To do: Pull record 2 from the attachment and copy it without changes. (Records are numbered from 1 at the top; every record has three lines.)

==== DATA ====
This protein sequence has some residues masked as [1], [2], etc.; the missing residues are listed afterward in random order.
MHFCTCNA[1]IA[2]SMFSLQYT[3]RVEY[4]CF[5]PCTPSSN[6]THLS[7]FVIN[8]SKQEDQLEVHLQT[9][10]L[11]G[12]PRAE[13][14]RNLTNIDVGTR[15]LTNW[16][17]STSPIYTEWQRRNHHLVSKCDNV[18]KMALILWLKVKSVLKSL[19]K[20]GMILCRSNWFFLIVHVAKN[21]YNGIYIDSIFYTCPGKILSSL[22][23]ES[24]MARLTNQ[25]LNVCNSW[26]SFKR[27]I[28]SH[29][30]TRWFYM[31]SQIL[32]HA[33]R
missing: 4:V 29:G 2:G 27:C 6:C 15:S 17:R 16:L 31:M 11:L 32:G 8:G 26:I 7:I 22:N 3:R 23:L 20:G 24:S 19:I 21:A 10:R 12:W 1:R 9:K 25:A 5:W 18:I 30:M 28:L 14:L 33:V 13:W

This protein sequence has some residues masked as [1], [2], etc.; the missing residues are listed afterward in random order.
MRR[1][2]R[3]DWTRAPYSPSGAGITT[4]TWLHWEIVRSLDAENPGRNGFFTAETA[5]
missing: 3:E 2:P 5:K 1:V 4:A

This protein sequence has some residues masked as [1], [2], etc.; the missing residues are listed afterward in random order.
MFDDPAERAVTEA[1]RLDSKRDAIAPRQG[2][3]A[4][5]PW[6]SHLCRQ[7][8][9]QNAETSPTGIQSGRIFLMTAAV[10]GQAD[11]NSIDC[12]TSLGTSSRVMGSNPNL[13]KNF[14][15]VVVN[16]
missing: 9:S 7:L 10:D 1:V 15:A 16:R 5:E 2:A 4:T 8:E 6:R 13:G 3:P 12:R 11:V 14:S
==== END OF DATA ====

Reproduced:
This protein sequence has some residues masked as [1], [2], etc.; the missing residues are listed afterward in random order.
MRR[1][2]R[3]DWTRAPYSPSGAGITT[4]TWLHWEIVRSLDAENPGRNGFFTAETA[5]
missing: 3:E 2:P 5:K 1:V 4:A